Convicted California serial killer Rodney Alcala was charged with murder Tuesday in the cold case slaying of a Wyoming woman nearly four decades ago.
Alcala, a former photographer and typesetter for the Los Angeles Times, was previously convicted of the strangulation murder of a 12-year-old ballet student in Huntington Beach, California, as well as four Los Angeles-area women. He was nicknamed the “Dating Game Killer” because he was the winning contestant on the ABC prime-time game show in 1978 during his reign of terror.
A smooth talker with a near-genius IQ, Alcala preyed on young attractive women, luring some of them by telling them he was a professional photographer who wanted to enter their pictures in a photography contest. After killing them, Alcala placed their bodies in grotesque poses, sometimes photographing them.
On Tuesday, prosecutors said Alcala is responsible for the murder of 28-year-old Texas native Christine Ruth Thornton. Alcala met Thornton in San Antonio around August 1977 and then allegedly dumped her body on a ranch in Granger, Wyoming. She was strangled to death.
“All of this was before the 1978 appearance on The Dating Game,” Sweetwater County and Prosecuting Attorney Danny Erramouspe tells PEOPLE. “I think the last thing he would have guessed is that somewhere up in Wyoming a case like this would be solved.”
A rancher found Thornton’s body in a field in 1982, but her identity remained a mystery for more than three decades. She was finally identified in 2014 after DNA linked her to her sister.
“Fortunately Ms. Thornton’s sisters had provided their DNA to the CODIS system and they were able to get an identification because her sisters never gave up looking for her,” says Erramouspe. “If it wasn’t for Christine’s family continuing to look for her … we wouldn’t be here. “
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Erramouspe says Thornton’s family recognized a photo of her at six-months pregnant sitting on top of a Kawasaki motorcycle wearing a yellow top: Thornton’s photo was one of hundreds released by the Huntington Beach Police Department in 2010 after Alcala was sentenced to death. The photos were found in a Seattle storage locker owned by the convicted serial killer.
Erramouspe says he and the police have no doubt that Alcala took the photo in Wyoming in August during his cross-country road trip from New York to Los Angeles. “The area is very distinct,” he says, adding, “The photo was taken very close to where her remains were found.”
He says, “The clothing that she is wearing in the picture is the clothing that were with her remains. The jewelry that was on her hand in the picture is the jewelry that was there with the remains. She was pregnant when the picture was taken and with her body was the remains of the unborn child as well.”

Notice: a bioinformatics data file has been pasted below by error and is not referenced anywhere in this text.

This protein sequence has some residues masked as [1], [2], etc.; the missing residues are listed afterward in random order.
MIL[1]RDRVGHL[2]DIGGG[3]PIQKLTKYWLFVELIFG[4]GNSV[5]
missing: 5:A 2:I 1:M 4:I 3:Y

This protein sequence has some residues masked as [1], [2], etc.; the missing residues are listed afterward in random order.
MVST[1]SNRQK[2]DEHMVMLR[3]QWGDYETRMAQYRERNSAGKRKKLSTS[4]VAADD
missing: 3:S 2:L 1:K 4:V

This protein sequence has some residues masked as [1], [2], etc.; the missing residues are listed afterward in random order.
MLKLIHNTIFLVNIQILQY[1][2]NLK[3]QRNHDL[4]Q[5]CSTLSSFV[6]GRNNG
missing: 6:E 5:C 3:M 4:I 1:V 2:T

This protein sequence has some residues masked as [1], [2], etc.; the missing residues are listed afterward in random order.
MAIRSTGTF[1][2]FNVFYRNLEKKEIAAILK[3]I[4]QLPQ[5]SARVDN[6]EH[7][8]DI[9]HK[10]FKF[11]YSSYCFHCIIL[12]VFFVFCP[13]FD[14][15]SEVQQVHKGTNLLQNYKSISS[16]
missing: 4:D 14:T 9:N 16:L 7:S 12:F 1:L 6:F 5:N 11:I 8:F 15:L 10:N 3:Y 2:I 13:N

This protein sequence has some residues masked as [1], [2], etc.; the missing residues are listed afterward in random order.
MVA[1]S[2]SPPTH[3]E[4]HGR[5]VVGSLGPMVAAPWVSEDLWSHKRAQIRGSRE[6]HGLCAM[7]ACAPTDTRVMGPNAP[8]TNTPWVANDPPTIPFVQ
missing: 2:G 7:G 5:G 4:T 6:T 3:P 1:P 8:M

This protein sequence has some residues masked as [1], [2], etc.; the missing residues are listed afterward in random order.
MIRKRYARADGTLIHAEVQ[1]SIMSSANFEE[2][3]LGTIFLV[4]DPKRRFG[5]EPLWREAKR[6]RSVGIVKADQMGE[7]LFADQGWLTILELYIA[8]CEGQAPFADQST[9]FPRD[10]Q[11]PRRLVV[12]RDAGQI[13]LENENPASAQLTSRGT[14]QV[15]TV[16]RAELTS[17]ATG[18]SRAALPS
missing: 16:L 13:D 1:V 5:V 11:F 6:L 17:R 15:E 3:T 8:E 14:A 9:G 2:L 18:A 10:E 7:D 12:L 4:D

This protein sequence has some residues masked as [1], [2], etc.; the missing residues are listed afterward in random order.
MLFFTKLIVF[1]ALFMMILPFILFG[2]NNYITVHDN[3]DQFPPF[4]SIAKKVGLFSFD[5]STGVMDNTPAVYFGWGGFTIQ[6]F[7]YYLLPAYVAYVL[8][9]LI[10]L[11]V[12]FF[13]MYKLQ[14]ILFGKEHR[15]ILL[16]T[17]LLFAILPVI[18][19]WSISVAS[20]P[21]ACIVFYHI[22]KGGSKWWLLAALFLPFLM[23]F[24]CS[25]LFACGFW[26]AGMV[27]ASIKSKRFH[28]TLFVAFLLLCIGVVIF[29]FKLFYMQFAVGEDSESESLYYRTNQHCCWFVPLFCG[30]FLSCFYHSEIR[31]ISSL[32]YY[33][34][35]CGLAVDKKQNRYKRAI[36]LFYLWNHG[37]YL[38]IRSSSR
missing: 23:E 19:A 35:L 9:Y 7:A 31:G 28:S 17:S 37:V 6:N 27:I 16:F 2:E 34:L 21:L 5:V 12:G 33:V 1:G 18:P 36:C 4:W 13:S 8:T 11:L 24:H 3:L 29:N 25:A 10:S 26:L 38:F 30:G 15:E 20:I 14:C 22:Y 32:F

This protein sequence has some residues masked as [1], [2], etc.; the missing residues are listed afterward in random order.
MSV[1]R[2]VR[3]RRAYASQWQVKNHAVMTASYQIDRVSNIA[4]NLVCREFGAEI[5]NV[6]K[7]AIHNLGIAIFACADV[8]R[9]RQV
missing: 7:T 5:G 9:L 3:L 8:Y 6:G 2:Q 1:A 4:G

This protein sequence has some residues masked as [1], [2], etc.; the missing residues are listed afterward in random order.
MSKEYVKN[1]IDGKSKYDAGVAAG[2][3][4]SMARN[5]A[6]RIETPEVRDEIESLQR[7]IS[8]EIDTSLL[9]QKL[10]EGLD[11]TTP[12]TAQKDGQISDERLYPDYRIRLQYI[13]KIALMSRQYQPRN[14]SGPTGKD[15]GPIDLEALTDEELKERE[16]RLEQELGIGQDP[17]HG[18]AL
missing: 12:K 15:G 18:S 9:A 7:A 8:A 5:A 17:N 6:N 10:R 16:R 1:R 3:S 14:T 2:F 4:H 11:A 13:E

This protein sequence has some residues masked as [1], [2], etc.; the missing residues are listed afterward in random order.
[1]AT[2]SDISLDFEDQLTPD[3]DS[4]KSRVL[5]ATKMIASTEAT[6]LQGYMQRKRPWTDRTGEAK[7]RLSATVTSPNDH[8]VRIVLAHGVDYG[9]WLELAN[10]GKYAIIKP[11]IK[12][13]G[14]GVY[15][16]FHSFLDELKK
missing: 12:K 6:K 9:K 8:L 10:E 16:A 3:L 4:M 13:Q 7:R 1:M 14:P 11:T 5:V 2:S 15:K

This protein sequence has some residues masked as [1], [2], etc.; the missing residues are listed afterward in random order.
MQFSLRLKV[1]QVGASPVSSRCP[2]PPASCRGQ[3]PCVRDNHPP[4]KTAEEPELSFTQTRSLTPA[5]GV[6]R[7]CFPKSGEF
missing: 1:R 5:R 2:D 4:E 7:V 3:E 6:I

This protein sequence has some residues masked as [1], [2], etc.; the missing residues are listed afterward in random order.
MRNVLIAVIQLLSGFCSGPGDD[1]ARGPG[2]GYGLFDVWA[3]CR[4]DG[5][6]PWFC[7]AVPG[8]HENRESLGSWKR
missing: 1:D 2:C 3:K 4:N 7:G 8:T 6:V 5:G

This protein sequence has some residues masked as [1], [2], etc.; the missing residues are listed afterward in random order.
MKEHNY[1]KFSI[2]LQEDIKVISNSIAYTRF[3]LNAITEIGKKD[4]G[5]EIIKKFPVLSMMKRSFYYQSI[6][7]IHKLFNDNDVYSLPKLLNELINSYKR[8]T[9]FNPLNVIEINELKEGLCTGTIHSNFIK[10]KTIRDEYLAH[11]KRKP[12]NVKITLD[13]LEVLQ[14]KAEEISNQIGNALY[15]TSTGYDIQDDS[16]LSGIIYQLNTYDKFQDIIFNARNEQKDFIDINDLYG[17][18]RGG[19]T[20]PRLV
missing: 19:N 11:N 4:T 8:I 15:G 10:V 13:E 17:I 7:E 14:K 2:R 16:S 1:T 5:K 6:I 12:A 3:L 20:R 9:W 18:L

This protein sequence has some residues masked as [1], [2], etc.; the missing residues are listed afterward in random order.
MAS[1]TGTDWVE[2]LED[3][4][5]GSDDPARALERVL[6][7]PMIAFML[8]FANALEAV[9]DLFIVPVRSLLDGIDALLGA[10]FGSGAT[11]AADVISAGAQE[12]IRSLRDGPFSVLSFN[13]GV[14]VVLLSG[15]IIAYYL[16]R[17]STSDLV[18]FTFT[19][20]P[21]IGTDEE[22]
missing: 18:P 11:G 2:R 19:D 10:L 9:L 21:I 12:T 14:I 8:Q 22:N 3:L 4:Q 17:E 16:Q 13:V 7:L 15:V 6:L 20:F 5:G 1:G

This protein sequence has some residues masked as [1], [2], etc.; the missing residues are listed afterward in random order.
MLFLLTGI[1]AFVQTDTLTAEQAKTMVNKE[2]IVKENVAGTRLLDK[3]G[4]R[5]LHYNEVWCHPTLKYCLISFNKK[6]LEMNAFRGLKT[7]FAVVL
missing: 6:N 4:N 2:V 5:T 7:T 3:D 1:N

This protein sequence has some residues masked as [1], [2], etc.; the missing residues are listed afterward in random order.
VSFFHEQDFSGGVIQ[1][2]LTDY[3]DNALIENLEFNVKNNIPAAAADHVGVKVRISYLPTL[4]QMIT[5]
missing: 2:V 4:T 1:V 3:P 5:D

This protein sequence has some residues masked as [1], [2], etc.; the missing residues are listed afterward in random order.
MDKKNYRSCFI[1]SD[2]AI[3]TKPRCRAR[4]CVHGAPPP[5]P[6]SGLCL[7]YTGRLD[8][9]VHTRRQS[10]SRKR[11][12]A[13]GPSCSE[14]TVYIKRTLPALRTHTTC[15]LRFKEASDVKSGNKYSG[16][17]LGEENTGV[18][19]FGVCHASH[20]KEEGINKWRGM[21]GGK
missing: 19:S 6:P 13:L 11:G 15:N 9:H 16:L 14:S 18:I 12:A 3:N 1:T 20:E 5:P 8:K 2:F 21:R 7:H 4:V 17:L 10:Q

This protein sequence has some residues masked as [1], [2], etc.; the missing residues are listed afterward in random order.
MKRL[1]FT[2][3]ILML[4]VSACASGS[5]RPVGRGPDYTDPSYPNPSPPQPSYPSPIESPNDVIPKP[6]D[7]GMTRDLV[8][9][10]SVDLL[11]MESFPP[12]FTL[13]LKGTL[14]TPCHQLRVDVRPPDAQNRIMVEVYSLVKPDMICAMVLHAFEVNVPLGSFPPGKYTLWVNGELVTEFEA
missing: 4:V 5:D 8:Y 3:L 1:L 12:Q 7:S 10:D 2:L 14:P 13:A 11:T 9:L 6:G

On Sept. 6, Wyoming authorities flew to California State Prison in Corcoran where Alcala has been housed since receiving a pacemaker in 2015.
“We were able to speak to him and he was able to answer some of our questions,” says Erramouspe. “He admitted he took her picture. He admitted that he knew her. He said they did not leave together. When I questioned him – “Was she alive when you left?” – he stated, ‘She was alive before I left.'”
Erramouspe says they gave Alcala an aerial photo of the area and he told them, “This is my area.”
“We asked what he meant by that and he stated, ‘I have been here before,’ ” Erramouspe says.
Erramouspe says Alcala was “somewhat cooperative” during the interview. “I think he enjoys the process of the questioning, but he is not going to give you everything you want”
In 1980, Alcala was sentenced to death for the murder of Robin Samsoe, who disappeared on her way to ballet class riding a yellow bicycle. But his conviction was overturned twice on different technicalities before he was finally sentenced to death for her murder and the 1970s rapes and murders of Georgia Wixted, Jill Parenteau, Charlotte Lamb, and 18-year-old New York runaway Jill Barcomb, all of them in Los Angeles.
While on California’s death row, Alcala pleaded guilty in New York in 2012 to the rape and murder of Cornelia Crilley and Manhattan socialite Ellen Jane Hover.
Crilley, a TWA flight attendant, was found raped and strangled with her own pantyhose in her apartment on New York City’s Upper East Side on June 24, 1971. At the time of her murder, Alcala was wanted for the rape and attempted murder of an 8-year-old girl in Hollywood, for which he was later convicted.
Hover’s skeletal remains were discovered in 1978 on the Rockefeller estate in Westchester County, New York.
Former Los Angeles Police Department cold case detective Cliff Shepard tells PEOPLE that the charges in the Wyoming homicide don’t surprise him. “I am sure there are other victims out there,” he says.